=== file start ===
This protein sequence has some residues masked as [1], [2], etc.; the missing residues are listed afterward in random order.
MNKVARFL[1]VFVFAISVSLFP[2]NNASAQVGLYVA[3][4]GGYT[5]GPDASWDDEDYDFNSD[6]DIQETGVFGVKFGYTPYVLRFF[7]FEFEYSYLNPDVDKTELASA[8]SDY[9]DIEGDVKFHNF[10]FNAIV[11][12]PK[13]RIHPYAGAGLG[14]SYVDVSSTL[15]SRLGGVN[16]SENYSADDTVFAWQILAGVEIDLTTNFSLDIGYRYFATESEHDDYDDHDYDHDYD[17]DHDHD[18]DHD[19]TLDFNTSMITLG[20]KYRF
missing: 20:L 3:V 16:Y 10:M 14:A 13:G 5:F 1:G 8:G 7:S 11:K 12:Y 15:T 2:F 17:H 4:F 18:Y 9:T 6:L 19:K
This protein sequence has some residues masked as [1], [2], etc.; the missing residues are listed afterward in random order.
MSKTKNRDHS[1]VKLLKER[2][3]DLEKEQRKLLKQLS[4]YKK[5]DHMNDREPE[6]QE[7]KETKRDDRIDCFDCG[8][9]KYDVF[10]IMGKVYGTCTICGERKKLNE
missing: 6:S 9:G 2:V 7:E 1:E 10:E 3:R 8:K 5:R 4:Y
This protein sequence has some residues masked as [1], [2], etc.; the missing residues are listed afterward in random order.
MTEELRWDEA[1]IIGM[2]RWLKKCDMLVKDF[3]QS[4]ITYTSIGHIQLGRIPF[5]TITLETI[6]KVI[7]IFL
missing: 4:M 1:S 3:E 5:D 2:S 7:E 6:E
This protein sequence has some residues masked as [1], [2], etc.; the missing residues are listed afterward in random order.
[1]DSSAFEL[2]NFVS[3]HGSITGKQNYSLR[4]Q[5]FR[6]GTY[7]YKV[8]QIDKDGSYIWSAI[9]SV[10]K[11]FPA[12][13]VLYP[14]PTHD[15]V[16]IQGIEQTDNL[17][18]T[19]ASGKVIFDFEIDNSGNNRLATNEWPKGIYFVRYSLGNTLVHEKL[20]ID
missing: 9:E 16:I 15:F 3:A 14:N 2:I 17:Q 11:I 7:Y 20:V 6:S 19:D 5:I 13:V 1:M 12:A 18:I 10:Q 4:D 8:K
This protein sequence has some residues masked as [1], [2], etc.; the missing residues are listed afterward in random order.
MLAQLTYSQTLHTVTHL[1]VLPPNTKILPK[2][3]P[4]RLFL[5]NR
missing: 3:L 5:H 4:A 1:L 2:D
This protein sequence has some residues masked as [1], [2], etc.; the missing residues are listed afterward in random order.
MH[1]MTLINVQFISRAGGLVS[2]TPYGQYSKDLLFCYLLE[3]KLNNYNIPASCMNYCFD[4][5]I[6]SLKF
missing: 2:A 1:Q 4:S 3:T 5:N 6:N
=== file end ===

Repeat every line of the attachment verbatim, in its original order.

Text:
This protein sequence has some residues masked as [1], [2], etc.; the missing residues are listed afterward in random order.
MNKVARFL[1]VFVFAISVSLFP[2]NNASAQVGLYVA[3][4]GGYT[5]GPDASWDDEDYDFNSD[6]DIQETGVFGVKFGYTPYVLRFF[7]FEFEYSYLNPDVDKTELASA[8]SDY[9]DIEGDVKFHNF[10]FNAIV[11][12]PK[13]RIHPYAGAGLG[14]SYVDVSSTL[15]SRLGGVN[16]SENYSADDTVFAWQILAGVEIDLTTNFSLDIGYRYFATESEHDDYDDHDYDHDYD[17]DHDHD[18]DHD[19]TLDFNTSMITLG[20]KYRF
missing: 20:L 3:V 16:Y 10:M 14:A 13:G 5:F 1:G 8:G 7:S 11:K 12:Y 15:T 2:F 17:H 4:F 18:Y 9:T 6:L 19:K
This protein sequence has some residues masked as [1], [2], etc.; the missing residues are listed afterward in random order.
MSKTKNRDHS[1]VKLLKER[2][3]DLEKEQRKLLKQLS[4]YKK[5]DHMNDREPE[6]QE[7]KETKRDDRIDCFDCG[8][9]KYDVF[10]IMGKVYGTCTICGERKKLNE
missing: 6:S 9:G 2:V 7:E 1:E 10:E 3:R 8:K 5:R 4:Y
This protein sequence has some residues masked as [1], [2], etc.; the missing residues are listed afterward in random order.
MTEELRWDEA[1]IIGM[2]RWLKKCDMLVKDF[3]QS[4]ITYTSIGHIQLGRIPF[5]TITLETI[6]KVI[7]IFL
missing: 4:M 1:S 3:E 5:D 2:S 7:E 6:E
This protein sequence has some residues masked as [1], [2], etc.; the missing residues are listed afterward in random order.
[1]DSSAFEL[2]NFVS[3]HGSITGKQNYSLR[4]Q[5]FR[6]GTY[7]YKV[8]QIDKDGSYIWSAI[9]SV[10]K[11]FPA[12][13]VLYP[14]PTHD[15]V[16]IQGIEQTDNL[17][18]T[19]ASGKVIFDFEIDNSGNNRLATNEWPKGIYFVRYSLGNTLVHEKL[20]ID
missing: 9:E 16:I 15:F 3:A 14:N 2:I 17:Q 11:I 7:Y 20:V 6:S 19:D 5:I 13:V 1:M 12:A 18:I 10:Q 4:D 8:K
This protein sequence has some residues masked as [1], [2], etc.; the missing residues are listed afterward in random order.
MLAQLTYSQTLHTVTHL[1]VLPPNTKILPK[2][3]P[4]RLFL[5]NR
missing: 3:L 5:H 4:A 1:L 2:D
This protein sequence has some residues masked as [1], [2], etc.; the missing residues are listed afterward in random order.
MH[1]MTLINVQFISRAGGLVS[2]TPYGQYSKDLLFCYLLE[3]KLNNYNIPASCMNYCFD[4][5]I[6]SLKF
missing: 2:A 1:Q 4:S 3:T 5:N 6:N